(3) From here, it requires only a short advance to arrive at a third perspective favored by the current authors -- namely, that works of art (literature and the other humanities) can themselves provide evidence against which to test the hypotheses concerning the nature of the human condition that they themselves suggest. In this, we move close to the position adopted by Berger (1963) contra all "humorless scientism" (p. 165) and in support of his view of "sociology as a humanistic discipline" (p. 176):

Sociology ... has...traits that assign it to the immediate vicinity of the humanities.... sociology is vitally concerned with what is, after all, the principal subject matter of the humanities -- the human condition itself.... sociology comes time and again on the fundamental question of what it means to be a man.... Openness to the humanistic scope of sociology further implies an ongoing communication with other disciplines that are vitally concerned with explaining the human condition. The most important of these are history and philosophy (pp. 167-168).

On this same note of humanistic concern, Berger and Luckmarm (1966) conclude their "treatise in the sociology of knowledge" with a "conception of sociology in general" (p. 189) that they might almost have torn from the pages of Vico (ed. 1976) in which:

Sociology takes its place in the company of the sciences that deal with man as man.... it is, in that specific sense, a humanistic discipline.... sociology must be carried on in a continuous conversation with both history and philosophy or lose its proper object of inquiry. This object is society as part of a human world, made be men, inhabited by men, and, in turn, making men, an an ongoing historical process (p. 189)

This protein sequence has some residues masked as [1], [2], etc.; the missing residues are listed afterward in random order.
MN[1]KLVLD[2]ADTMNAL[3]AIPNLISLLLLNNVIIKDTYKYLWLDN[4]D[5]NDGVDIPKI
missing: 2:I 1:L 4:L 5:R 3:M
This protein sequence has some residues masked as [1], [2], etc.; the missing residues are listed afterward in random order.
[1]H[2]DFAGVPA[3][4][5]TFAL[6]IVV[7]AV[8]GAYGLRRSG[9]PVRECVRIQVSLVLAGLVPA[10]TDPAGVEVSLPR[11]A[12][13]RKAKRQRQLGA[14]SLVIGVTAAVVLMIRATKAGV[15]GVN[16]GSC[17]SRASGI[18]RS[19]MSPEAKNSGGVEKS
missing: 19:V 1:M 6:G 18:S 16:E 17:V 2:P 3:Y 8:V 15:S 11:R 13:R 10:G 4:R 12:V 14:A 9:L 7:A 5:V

The implications of this view for the role of the humanities in the social sciences receive their fullest elaboration in the work by Brown (1977) entitled A Poetic for Sociology. Herein, Brown (1977) contrasts what he calls the "positivistic" (rational, scientific, empirical) and "romantic" (intuitive, metaphysical, evaluative) views, but refuses to be trapped by this stultifying split and instead adopts a self-consciously interpretive approach:

our project -- a poetic for sociology -- is an attempt to provide an epistemic self-consciousness for sociological thought.... we no longer are forced to choose between two sociologics: one positivist, which tells us everything about society and nothing about ourselves; the other romantic, which expresses insight into moral agency but lacks empirical rigor. We can begin instead to cast such sterile dichotomies aside -- scientific sociology can be seen as interpretive, while insight or interpretation can be made a disciplined, rulebound procedure (p. 234)

An even more poetically interpretivistic view of the social sciences informs the recent work by Geertz (1988) subtitled "The Anthropologist as Author." Geertz argues that ethnographers; use their writing persuasively "to convince us that what they say is a result of their having actually penetrated ... another form of life" (p. 4) so that the criteria for judging works of cultural anthropology come to resemble those applied in the humanities: